According to the February 2009 S&P/Case-Shiller Home Price Index (pdf), single-family home prices in the San Francisco MSA fell 3.3% from January ’09 to February ’09, down 31.0% year-over-year and down 44.9% from a peak in May 2006.
For the broader 10-City composite (CSXR), home values fell 2.1% from January to February and are down 31.6% from a peak in June 2006 (down 18.8% year-over-year).
Looking at the data from peak-thru-February 2009, Dallas has suffered the least, down 11.1% from its peak in June 2007; while Phoenix is down 50.8% from its peak in June of 2006. The rates of decline from the respective peak of each market are evidence of how much each market has given back from the gains earned in the past 10-15 years. All of the 20 metro areas are in double digit declines from their peaks, with ten of the MSA’s posting declines of greater than 30% and seven of those — Detroit, Las Vegas, Los Angeles, Miami, Phoenix, San Francisco and San Diego — in excess of 40%.
San Francisco MSA single-family home prices continued to fall across all three price tiers.
The bottom third (under $281,438 at the time of acquisition) fell 3.7% from January to February (down 37.7% YOY); the middle third fell 2.9% from January to February (down 22.4% YOY); and the top third (over $501,978 at the time of acquisition) fell 4.1% from January to February (down 19.4% YOY).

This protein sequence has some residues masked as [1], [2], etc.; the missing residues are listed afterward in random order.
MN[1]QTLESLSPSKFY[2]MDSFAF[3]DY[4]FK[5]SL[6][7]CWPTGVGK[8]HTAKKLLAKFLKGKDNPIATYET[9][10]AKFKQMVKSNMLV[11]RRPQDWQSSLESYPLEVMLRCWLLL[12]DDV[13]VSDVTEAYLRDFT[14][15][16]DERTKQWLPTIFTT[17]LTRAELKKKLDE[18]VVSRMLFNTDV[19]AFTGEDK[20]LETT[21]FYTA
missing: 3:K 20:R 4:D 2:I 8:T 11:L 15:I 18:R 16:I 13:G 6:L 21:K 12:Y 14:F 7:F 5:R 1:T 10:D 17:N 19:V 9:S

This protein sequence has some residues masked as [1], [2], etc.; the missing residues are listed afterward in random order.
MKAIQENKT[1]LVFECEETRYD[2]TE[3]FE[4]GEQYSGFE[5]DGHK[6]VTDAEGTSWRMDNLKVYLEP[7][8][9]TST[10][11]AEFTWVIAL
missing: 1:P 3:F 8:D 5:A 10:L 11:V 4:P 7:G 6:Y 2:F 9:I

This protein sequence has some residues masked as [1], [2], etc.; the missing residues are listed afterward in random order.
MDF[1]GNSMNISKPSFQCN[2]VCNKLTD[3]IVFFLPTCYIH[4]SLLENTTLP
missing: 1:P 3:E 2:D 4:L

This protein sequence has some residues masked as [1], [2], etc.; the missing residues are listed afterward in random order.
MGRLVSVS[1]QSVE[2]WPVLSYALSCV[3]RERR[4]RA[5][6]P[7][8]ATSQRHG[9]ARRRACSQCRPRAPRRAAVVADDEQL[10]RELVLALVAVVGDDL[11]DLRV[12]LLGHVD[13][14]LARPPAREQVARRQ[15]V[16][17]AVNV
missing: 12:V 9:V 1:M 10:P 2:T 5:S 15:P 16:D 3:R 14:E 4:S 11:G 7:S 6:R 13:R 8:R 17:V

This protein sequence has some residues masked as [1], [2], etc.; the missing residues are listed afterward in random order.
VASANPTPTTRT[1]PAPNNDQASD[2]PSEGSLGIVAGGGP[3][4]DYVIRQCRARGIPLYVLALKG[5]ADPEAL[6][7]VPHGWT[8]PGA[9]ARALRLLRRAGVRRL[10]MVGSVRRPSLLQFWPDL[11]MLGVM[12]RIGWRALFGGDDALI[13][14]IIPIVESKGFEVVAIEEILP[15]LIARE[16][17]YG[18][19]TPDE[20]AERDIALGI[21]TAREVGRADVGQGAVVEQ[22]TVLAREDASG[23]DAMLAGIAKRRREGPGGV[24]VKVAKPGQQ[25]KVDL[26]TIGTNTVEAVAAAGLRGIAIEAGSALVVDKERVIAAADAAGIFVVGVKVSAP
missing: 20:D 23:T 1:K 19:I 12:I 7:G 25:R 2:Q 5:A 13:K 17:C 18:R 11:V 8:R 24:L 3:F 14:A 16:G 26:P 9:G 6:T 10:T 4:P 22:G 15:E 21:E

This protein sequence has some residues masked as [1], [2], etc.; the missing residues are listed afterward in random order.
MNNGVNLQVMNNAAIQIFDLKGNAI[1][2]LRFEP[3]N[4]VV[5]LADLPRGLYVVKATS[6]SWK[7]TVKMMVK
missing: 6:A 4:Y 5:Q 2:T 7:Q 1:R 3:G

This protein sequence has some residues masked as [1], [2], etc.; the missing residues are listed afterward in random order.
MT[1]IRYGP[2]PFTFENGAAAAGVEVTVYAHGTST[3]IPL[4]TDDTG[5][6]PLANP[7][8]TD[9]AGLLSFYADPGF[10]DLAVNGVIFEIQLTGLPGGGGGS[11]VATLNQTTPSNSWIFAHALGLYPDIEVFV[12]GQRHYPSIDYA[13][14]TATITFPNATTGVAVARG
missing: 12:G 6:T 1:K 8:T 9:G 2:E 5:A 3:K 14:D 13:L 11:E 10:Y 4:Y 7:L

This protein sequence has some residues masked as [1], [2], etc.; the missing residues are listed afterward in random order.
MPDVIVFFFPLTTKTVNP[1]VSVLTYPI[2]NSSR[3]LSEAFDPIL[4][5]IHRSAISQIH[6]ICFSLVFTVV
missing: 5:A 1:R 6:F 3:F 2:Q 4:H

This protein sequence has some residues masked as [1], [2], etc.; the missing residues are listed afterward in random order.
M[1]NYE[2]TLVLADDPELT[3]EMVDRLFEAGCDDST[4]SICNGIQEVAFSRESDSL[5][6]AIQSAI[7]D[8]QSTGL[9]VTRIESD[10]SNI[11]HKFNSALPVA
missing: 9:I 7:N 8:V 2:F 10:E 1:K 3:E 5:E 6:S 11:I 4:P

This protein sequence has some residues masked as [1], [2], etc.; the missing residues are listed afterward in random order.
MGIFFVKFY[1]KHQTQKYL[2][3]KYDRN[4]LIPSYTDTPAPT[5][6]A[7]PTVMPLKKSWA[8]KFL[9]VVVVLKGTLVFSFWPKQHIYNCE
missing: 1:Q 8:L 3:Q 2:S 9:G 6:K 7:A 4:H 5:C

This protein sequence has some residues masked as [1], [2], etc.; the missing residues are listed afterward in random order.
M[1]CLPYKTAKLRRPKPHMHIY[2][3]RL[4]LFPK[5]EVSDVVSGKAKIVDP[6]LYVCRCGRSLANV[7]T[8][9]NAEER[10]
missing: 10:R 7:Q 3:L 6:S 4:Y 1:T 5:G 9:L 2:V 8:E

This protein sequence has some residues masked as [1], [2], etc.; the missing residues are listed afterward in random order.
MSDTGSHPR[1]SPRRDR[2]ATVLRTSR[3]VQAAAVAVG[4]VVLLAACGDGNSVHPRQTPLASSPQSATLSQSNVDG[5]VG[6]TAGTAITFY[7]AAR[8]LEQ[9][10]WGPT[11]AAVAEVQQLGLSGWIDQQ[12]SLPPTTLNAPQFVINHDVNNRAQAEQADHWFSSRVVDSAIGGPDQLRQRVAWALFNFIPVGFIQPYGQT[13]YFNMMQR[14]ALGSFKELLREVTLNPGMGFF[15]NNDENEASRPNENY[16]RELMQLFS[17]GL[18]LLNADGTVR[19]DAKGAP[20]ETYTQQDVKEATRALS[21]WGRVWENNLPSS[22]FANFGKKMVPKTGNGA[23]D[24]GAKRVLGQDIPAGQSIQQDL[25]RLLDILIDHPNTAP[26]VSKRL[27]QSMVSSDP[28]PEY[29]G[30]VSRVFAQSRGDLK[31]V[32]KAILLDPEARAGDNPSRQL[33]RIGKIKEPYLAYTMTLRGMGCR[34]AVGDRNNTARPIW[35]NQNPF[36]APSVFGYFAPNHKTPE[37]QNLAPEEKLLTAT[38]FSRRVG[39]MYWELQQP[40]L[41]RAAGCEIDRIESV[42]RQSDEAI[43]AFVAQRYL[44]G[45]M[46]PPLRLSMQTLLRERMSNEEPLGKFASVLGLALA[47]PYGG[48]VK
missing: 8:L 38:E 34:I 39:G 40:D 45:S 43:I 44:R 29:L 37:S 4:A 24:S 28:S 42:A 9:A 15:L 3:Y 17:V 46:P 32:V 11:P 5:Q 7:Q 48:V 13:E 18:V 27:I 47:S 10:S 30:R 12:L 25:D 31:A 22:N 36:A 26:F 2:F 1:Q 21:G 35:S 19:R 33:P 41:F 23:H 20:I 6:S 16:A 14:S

According to the Index, single-family home values for the bottom third of the market in the San Francisco MSA have retreated to below June 2000 levels having fallen 59% from a peak in August 2006, the middle third has fallen below April 2002 levels having fallen 40% from a peak in May 2006, and the top third has fallen to November 2003 levels having fallen 28% from a peak in August 2007.
Condo values in the San Francisco MSA fell 1.1% from January ’09 to February ’09, down 23.3% on a year-over-year basis and down 28.4% from an October 2005 high.
The standard SocketSite S&P/Case-Shiller footnote: The S&P/Case-Shiller home price indices include San Francisco, San Mateo, Marin, Contra Costa, and Alameda in the “San Francisco” index (i.e., greater MSA) and are imperfect in factoring out changes in property values due to improvements versus appreciation (although they try their best).
∙ The Pace of the Decline in Residential Real Estate Prices Slowed in February [S&P]
∙ January S&P/Case-Shiller: San Francisco MSA Decline Accelerates [SocketSite]